Good news: Summer Intern wanted and Open sourcing code


14-01-2010 09:52:16

I've got some good news for the Mogre community:

I work for Ocado, the UK based online only supermarket. We were one of the first online supermarkets, and almost certainly are the most technically advanced in the world - we have a centralised distribution model and a lot of automation, I believe we're more automated than Amazon for instance. I use Mogre to visualise the workings of our complex warehouse where all the food is put in bags for distribution to all our customers. Given we're in the business of selling food and high-tech distribution centres rather than graphics libraries, I asked if I could open source appropriate parts of my code... and they said yes : ) I'll release any code under an MIT license, unless anyone has other suggestions.

In practice, I expect this will mean a few contributions to add some more advanced controls to Miyagi (I've got a table control that could be donated soon). I also have something to animate the camera between parts of the scene, which you configure while using your Mogre program and then can save / load from an XML file. Both of the table control and the camera animation need a bit of work to fix a few rough edges, but I'm currently using them. See attached for a screenshot of the camera animations in a table.

We are also going to be looking for an intern this summer to help on my project. We haven't released the advert yet, but I expect a successful applicant will have at least 3 As at A-level and be expecting a 2.1 or 1st from a top university (approximately one of the top ten UK Universities). Experience with Mogre and C# would be a great plus, but we're not expecting an intern to necessarily be an expert! We're based in Hatfield, Hertfordshire close to London. Contact me if you're interested.


15-01-2010 23:14:13

Hey these are great news, keep us posted on your project!

But I don't quite understand how you are utilizing 3D features, can you post more "3D enabled" pics or a youtube video maybe ? (Just curious :))


17-01-2010 16:40:37

Obviously, there are some commercially sensitive aspects to the project, however, there is an amount on the internet about Ocado already, so I can show some elements of it.

If you want to understand some of the eventual complexity, look at: What you'll see is a big, complex warehouse with a lot moving around, and it's hard to to see where things are going, and to track them over long distances. For instance, the video says there are 9 miles (>14km) of conveyor that the shopping baskets travel on. This conveyor moves between floors, joins divides etc. The visualisation part of my project is to allow someone to easily see what's going on in the warehouse, whether the data is from the real warehouse or a simulation of the warehouse. The other side of my project is storing information about virtually anything in the warehouse, so it could extend from conveyors to the electric motors, office space and so on - and allowing it to be found in the 3D world. Things will be added to the 3D world with a combination of drag-and-drop as well as entering data in forms.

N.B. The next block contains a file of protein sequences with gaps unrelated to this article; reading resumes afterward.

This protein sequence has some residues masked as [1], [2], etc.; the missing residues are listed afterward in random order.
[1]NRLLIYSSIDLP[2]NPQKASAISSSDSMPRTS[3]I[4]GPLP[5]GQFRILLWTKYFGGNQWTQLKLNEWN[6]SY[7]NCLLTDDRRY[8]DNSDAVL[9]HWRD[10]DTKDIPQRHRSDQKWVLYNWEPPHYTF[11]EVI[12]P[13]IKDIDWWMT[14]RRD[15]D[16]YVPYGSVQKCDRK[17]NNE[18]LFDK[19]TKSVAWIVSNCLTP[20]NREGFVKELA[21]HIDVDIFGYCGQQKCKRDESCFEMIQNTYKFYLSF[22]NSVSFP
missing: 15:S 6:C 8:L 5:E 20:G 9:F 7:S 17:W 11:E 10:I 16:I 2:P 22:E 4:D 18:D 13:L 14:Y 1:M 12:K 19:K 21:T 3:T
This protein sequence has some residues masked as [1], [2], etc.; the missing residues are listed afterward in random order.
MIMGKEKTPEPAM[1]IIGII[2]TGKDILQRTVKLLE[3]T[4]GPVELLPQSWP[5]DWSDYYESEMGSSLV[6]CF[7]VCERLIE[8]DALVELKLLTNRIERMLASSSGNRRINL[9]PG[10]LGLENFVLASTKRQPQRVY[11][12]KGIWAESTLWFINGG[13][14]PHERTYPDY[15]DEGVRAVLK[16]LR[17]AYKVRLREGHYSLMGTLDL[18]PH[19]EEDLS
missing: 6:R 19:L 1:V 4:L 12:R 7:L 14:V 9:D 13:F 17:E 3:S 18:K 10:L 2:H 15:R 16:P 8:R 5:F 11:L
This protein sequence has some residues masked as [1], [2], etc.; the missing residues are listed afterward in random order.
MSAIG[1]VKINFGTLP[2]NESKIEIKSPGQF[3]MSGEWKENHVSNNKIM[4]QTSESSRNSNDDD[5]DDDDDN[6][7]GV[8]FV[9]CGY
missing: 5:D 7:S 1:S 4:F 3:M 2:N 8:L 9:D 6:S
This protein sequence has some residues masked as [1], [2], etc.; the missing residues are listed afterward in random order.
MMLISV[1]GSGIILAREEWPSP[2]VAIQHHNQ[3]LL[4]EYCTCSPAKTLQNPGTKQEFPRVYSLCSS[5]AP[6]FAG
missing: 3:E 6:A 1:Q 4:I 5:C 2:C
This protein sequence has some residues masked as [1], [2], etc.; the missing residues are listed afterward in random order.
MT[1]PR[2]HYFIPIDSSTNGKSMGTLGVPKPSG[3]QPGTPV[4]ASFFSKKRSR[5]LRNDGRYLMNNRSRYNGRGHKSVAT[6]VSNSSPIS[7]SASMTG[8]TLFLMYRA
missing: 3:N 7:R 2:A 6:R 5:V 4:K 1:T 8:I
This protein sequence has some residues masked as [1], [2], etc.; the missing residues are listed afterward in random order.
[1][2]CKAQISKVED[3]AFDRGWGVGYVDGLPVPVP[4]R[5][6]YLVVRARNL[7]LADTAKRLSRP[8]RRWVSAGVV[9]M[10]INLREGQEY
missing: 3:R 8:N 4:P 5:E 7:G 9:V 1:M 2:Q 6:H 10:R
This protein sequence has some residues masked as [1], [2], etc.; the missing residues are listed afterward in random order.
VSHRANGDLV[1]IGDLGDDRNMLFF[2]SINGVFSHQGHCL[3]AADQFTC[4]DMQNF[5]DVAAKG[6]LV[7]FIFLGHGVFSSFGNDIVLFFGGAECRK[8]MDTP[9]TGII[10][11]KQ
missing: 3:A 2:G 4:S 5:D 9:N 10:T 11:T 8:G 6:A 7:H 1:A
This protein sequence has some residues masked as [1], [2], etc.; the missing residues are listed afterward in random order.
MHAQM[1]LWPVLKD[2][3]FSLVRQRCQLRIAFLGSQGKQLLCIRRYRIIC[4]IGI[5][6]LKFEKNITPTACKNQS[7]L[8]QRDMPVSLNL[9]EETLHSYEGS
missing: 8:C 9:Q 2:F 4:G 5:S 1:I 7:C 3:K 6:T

The screenshot shows a small part of the warehouse, which is equivalent to the part shown about 4:20-6:10mins through the video, but it shows three aisles and hides some of the complexity that we're not interested at the moment (the food!). In the real warehouse, you can't see more than one aisle at a time. People move around the screen picking up the (invisible) food and putting it into shopping baskets at the stations with the white screens. The shopping baskets move on the conveyors and have a white plane in them that raises up as food is put in them.

Part of the interest of the project is that the eventual users will be a mix of very technical and totally non-technical people: Engineers who design the layout of the warehouse; software developers working on artificial intelligence algorithms; new starters trying to understand it from the first time; and investors who are looking to be impressed. So there's an art to showing a lot of information without making it looking complex. This is where the 3D is great. Anybody can look at it to see that the person in pink is walking, but some of the other people are doing nothing. There aren't any icons, keys etc that you need to learn to understand that.

Some more links for the curious that show some of the commercial-off-the-shelf options: - click on the "Plant Design and Optimization"

For a bit of technical background about the screenshot:
-The GUI on the left is Miyagi.
-The people were modeled in blender and are based on, and use skeletal animation.
-The big numbers are billboards (so they always face the viewer)
-The frame rate is CPU constrained due to the batch count - too many shopping baskets that move around, so the plan is to move some of the animation to the GPU. This isn't a Mogre specific issue.
-The detail of the conveyors, some of which is hard to see, is not a constraint on the frame rate.